The male elephant had been wounded by a spear, and sought out human help.
Tim had already been speared once before, in the rump, back in the 2014. He needed human help then, and vets aided his recovery.
Wounds on the 47-year-old elephant in 2016 included a piece of metal sticking through Tim’s ear and a bleeding injury on his forehead.
“To all our relief, the spear wasn’t poisoned, and had gone through the ear and merely scratched the skin underneath. Within five minutes, Tim was up and heading back to the swamps in the middle of Amboseli.”
Tim, is what is known as a “tusker” an elephant with tusks that each weigh at least 45 kilograms (100 pounds).
However, it seems he was not attacked for his tusks.
The David Sheldrick Wildlife Trust believes that Tim’s wounds weren’t caused by ivory poachers, but as a result of people living near the national park. Where human settlements and animal habitats encroach upon one another, resulting in conflict at times around Amboseli.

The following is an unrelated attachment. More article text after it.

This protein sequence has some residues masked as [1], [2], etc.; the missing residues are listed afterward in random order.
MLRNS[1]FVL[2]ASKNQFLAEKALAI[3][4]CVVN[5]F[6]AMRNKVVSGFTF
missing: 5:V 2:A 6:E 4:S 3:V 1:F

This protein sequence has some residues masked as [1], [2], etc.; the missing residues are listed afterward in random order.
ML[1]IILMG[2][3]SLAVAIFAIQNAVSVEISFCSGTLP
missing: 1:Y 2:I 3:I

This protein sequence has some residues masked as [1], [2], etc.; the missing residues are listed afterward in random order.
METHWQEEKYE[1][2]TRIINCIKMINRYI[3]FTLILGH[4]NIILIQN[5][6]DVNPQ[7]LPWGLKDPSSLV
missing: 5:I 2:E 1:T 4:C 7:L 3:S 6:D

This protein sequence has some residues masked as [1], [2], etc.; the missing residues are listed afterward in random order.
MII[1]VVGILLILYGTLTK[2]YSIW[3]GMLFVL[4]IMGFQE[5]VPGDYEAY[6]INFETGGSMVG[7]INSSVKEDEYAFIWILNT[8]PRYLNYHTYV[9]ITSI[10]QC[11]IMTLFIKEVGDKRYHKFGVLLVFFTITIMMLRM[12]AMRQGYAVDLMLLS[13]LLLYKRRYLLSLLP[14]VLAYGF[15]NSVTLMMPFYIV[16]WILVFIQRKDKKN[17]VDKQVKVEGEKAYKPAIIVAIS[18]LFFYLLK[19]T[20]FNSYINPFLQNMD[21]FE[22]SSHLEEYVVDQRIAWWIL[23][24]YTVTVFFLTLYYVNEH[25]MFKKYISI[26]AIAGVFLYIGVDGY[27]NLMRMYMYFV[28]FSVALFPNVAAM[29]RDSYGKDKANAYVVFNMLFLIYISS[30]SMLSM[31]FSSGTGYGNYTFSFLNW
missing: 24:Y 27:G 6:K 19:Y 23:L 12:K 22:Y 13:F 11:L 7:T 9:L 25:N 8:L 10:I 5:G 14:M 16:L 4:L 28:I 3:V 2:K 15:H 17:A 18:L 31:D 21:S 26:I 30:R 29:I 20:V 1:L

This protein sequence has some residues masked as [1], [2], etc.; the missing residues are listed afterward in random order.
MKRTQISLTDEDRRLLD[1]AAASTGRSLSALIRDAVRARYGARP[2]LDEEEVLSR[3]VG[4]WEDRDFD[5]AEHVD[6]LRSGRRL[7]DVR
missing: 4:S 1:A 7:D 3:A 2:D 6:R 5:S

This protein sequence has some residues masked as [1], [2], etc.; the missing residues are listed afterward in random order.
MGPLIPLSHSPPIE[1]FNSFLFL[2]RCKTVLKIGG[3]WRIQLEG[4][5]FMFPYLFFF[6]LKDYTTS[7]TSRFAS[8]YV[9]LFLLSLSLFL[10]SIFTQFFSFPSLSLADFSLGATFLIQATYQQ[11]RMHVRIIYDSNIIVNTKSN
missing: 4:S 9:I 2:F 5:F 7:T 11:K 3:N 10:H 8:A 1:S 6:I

The Kimana Corridor has become a high-pressure area where the conflict between humans and elephants is due to changing land use patterns; something which is claimed by Big Life to currently be a more significant threat than hunting (which is still legal in parts of Africa) or ivory poaching in the area.
The good news is, Tim is expected to make a full recovery, but he is far from the only elephant or animal to suffer from the human-wildlife conflict in Amboseli at the moment.